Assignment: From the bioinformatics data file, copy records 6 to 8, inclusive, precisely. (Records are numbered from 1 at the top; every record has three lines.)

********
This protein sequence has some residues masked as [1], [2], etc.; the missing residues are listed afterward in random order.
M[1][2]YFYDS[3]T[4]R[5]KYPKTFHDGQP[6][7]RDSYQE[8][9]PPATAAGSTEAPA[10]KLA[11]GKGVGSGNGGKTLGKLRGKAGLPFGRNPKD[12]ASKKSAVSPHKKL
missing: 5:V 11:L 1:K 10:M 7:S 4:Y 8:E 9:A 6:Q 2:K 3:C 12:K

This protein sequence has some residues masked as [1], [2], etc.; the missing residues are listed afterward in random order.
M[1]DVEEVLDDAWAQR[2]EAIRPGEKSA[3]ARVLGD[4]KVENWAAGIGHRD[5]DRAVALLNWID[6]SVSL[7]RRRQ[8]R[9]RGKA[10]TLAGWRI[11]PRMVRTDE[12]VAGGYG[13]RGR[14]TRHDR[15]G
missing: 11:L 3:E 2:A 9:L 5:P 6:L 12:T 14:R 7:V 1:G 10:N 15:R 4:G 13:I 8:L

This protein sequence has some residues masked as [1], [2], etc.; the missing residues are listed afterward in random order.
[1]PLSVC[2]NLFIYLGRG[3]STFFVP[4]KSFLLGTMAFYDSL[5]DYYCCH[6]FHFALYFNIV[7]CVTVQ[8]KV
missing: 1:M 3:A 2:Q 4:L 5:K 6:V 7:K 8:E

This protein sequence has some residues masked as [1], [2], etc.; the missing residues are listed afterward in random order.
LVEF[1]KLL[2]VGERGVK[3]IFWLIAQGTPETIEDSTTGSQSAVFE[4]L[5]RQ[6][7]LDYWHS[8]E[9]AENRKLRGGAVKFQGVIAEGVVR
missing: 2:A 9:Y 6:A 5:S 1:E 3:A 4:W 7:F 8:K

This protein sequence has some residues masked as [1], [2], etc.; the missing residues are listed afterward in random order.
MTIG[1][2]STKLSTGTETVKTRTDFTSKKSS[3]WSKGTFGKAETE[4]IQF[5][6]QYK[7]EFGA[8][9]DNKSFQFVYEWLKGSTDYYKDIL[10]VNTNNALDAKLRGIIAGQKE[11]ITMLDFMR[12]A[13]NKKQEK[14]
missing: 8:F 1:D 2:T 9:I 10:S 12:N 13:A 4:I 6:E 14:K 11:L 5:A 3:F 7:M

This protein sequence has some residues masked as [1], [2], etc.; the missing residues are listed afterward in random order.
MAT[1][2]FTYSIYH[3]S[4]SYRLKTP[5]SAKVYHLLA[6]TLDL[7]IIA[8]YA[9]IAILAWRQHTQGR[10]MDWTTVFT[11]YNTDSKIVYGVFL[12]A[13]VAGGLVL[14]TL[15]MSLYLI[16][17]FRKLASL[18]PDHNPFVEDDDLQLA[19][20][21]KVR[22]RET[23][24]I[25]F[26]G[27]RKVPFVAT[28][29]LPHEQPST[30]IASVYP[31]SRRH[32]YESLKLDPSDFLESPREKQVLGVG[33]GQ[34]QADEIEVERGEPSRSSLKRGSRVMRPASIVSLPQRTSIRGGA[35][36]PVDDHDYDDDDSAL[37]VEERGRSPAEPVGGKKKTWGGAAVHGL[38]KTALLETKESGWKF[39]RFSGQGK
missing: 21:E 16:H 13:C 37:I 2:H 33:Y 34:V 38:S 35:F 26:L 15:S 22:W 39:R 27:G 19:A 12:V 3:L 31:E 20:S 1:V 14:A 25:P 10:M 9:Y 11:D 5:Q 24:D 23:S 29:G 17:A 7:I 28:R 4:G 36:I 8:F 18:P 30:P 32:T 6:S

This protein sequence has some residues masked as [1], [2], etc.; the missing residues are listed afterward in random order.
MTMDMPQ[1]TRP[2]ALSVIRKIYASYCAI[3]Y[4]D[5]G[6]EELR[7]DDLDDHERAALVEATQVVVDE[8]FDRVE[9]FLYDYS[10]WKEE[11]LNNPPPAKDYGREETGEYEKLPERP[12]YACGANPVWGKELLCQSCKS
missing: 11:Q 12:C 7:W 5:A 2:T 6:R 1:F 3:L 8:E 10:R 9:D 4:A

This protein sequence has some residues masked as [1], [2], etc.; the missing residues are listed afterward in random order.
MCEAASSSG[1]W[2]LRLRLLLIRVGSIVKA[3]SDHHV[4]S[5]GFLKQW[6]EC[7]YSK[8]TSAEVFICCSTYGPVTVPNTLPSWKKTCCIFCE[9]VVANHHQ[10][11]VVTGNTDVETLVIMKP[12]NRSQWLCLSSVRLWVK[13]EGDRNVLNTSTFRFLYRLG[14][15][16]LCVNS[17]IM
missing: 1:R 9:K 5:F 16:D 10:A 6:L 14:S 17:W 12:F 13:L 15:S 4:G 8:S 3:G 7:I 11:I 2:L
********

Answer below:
This protein sequence has some residues masked as [1], [2], etc.; the missing residues are listed afterward in random order.
MAT[1][2]FTYSIYH[3]S[4]SYRLKTP[5]SAKVYHLLA[6]TLDL[7]IIA[8]YA[9]IAILAWRQHTQGR[10]MDWTTVFT[11]YNTDSKIVYGVFL[12]A[13]VAGGLVL[14]TL[15]MSLYLI[16][17]FRKLASL[18]PDHNPFVEDDDLQLA[19][20][21]KVR[22]RET[23][24]I[25]F[26]G[27]RKVPFVAT[28][29]LPHEQPST[30]IASVYP[31]SRRH[32]YESLKLDPSDFLESPREKQVLGVG[33]GQ[34]QADEIEVERGEPSRSSLKRGSRVMRPASIVSLPQRTSIRGGA[35][36]PVDDHDYDDDDSAL[37]VEERGRSPAEPVGGKKKTWGGAAVHGL[38]KTALLETKESGWKF[39]RFSGQGK
missing: 21:E 16:H 13:C 37:I 2:H 33:Y 34:V 38:S 35:F 26:L 15:S 22:W 39:R 27:G 19:A 12:V 3:L 31:E 20:S 1:V 14:A 25:P 10:M 9:Y 11:D 5:Q 24:D 23:S 29:G 17:A 7:I 28:R 4:G 36:I 8:F 18:P 30:P 32:T 6:S

This protein sequence has some residues masked as [1], [2], etc.; the missing residues are listed afterward in random order.
MTMDMPQ[1]TRP[2]ALSVIRKIYASYCAI[3]Y[4]D[5]G[6]EELR[7]DDLDDHERAALVEATQVVVDE[8]FDRVE[9]FLYDYS[10]WKEE[11]LNNPPPAKDYGREETGEYEKLPERP[12]YACGANPVWGKELLCQSCKS
missing: 11:Q 12:C 7:W 5:A 2:T 6:R 1:F 3:L 8:E 10:R 9:D 4:A

This protein sequence has some residues masked as [1], [2], etc.; the missing residues are listed afterward in random order.
MCEAASSSG[1]W[2]LRLRLLLIRVGSIVKA[3]SDHHV[4]S[5]GFLKQW[6]EC[7]YSK[8]TSAEVFICCSTYGPVTVPNTLPSWKKTCCIFCE[9]VVANHHQ[10][11]VVTGNTDVETLVIMKP[12]NRSQWLCLSSVRLWVK[13]EGDRNVLNTSTFRFLYRLG[14][15][16]LCVNS[17]IM
missing: 1:R 9:K 5:F 16:D 10:A 6:L 14:S 17:W 12:F 13:L 15:S 4:G 8:S 3:G 7:I 11:I 2:L